I suddenly seem to have developed an annoying habit of compulsively dropping sarcastic comments on various blogs discussing the disengagement referendum. I have my own blog, after all, so why not just post my thoughts here?

Well, I've done that. I've posted some facts and figures, too. I hate to repeat myself. And I confess to being fairly bewildered by having to make these points in the first place. I can understand how die-hard Oslophiles and road map advocates are salivating at yet one more opportunity to prove how disasterous these appeasement plans can be. It's gotten to be a habit. But coming from those who claim to have learned a thing or two from past mistakes, it's a puzzle.

Let's see. Israel offered land for peace, but got no peace. Then Israel offered more land for peace and got war. Then Israel offered land and a state for an end to terror and incitement (peace obviously being too much to ask for) and got more terror and more incitement. So now, Israel is offering freshly Judenrein land and (de facto) a state for . . . nothing.

But Israel has no choice, I'm told. Israel can't continue to rule over palestinians. It's immoral and unjust and it erodes the moral fiber of the Jewish State and saps its energy, its resources and the lives of its citizens.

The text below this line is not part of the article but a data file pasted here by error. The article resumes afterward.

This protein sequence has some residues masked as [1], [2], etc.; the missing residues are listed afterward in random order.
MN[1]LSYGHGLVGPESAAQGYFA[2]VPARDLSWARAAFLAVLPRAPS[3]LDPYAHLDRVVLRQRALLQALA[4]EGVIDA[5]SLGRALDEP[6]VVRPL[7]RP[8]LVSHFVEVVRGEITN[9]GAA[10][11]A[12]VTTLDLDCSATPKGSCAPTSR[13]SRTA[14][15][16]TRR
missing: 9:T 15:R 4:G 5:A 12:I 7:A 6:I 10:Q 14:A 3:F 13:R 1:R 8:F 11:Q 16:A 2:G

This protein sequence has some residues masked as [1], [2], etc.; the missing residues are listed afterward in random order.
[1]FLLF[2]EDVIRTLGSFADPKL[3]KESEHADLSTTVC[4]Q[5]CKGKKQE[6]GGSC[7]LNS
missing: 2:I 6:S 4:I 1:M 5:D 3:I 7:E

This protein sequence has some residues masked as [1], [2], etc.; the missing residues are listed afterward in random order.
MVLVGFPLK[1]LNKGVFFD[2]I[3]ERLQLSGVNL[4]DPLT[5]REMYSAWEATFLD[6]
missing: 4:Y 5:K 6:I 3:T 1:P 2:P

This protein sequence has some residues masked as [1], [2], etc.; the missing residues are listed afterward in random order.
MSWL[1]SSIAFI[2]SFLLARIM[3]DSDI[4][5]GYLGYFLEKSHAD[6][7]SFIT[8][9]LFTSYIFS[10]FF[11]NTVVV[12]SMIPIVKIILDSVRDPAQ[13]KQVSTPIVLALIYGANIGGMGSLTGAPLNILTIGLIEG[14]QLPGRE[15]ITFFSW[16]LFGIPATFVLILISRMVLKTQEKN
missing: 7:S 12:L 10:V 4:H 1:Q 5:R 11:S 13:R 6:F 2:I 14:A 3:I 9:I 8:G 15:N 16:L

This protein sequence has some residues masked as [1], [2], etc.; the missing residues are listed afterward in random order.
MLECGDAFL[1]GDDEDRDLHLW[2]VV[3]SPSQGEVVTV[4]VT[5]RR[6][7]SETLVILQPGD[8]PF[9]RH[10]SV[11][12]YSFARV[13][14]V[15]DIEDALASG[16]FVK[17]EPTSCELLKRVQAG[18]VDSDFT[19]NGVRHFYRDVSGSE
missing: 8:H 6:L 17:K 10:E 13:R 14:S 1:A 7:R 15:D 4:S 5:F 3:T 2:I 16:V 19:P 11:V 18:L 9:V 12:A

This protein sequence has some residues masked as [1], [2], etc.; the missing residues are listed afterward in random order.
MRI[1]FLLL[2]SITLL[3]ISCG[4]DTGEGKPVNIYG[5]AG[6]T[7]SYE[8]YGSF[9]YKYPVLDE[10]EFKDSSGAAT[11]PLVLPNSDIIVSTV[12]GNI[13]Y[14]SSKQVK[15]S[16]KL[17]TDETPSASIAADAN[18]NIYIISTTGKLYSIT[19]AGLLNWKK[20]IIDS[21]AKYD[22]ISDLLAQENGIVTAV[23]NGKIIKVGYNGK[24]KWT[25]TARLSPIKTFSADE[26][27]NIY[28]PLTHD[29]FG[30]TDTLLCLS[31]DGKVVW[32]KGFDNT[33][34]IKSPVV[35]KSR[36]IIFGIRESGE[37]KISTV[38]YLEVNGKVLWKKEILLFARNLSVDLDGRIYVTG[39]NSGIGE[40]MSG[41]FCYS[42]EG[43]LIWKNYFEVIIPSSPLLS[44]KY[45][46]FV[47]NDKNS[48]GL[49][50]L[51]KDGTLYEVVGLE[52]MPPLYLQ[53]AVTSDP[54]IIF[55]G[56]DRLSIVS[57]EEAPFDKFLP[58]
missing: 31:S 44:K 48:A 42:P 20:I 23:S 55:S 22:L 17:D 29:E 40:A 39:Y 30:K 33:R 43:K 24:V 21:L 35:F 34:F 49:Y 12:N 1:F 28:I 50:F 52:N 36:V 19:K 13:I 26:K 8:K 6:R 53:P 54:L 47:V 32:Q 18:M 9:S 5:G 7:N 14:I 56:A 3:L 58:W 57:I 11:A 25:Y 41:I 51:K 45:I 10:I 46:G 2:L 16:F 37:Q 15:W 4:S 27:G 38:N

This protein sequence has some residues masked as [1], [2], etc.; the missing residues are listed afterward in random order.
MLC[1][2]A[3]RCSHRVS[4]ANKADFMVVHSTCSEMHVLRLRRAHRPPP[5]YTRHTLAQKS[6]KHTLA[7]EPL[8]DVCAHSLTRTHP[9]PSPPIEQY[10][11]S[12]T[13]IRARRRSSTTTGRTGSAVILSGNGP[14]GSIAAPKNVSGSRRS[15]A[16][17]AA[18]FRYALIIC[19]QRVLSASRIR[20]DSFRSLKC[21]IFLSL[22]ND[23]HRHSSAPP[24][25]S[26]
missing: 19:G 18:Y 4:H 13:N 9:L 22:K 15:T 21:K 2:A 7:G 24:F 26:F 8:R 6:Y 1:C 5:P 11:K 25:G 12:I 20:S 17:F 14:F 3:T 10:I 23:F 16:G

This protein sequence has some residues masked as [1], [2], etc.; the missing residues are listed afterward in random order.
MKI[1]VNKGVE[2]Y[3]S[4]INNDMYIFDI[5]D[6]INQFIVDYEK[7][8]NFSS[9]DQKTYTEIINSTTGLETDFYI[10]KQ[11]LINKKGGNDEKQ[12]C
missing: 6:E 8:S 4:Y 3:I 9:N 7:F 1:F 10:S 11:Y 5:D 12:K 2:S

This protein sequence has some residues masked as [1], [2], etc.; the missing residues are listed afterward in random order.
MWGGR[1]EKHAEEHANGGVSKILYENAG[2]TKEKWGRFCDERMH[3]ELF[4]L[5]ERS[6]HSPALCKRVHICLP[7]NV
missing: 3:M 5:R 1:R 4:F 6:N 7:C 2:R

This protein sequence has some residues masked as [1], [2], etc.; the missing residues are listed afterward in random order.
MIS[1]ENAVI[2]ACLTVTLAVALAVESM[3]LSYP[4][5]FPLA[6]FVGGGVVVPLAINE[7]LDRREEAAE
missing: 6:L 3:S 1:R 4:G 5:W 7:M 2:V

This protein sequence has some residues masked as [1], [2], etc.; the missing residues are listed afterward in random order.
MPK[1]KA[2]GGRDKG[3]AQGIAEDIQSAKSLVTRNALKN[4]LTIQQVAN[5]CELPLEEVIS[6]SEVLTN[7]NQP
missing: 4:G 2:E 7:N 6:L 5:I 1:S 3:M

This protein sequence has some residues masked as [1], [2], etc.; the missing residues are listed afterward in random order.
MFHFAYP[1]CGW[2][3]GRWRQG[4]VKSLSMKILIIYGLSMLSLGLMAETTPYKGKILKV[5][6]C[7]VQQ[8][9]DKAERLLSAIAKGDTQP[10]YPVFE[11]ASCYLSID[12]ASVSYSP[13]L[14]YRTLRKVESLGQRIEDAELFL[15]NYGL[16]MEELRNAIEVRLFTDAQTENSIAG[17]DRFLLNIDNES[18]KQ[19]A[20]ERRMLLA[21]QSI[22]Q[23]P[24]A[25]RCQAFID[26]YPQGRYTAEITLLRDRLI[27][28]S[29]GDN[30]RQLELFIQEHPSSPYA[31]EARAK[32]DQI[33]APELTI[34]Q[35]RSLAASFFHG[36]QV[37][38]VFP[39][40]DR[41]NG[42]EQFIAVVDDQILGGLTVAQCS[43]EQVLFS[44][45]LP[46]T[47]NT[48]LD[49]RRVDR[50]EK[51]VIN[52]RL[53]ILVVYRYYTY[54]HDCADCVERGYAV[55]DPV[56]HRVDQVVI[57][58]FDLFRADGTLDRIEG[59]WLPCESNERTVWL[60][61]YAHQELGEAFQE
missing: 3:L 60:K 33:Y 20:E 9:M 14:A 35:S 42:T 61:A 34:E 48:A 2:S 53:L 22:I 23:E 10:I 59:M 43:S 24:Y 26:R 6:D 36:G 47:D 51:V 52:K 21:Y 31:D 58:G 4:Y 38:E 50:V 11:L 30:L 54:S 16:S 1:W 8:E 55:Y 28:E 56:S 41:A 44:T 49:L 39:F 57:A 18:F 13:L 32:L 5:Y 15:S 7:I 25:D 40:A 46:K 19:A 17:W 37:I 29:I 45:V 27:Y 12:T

Of course it is. Of course it does. But what, at the moment, is the alternative? Is there any basis whatsoever upon which to expect, or even to hope for, any positive result from this move? It's all fine and good to say there is no choice and it has to be done, but where will Israel be once it's done? What will Israel be facing? Who, if anyone, will be at her back who isn't there now? And why is it that these questions are considered off limits in this debate?

When all else fails, when diplomacy, more diplomacy, self-defense and targeted assasinations don't deter them, give the terrorists what they want? Is that the solution? Is that the way to deter and defeat terrorism? Not in my book.

Still, as I've said before, it's not for me to decide. I'm told the Israeli people are overwhelmingly in favor of disengagement. So let them say so. Give them a voice. A real voice, unlike Sharon's cabinet ministers who, it appears, have the right to disagree with him only in theory and in private if they want to keep their jobs. A referendum would go a long way toward silencing the extreme voices on both sides or, if not, toward building a consensus for shutting them out. A referendum would transform the disengagement process from one man's ego trip into a national project. And that (pardon the expression) would be a good thing.

Yesterday marked the ninth anniversary (on the Hebrew calendar) of the assassination of Prime Minister Rabin. It was a monumentally black day for Israel. And it's been shamlessly exploited over the years by various parties with various interests and with various axes to grind. But Rabin understood the necessity of national input into decisions such as disengagement, withdrawal and evacuation. So did Prime Minister Barak. In this respect, Prime Minister Sharon should follow their lead.

Historic?

|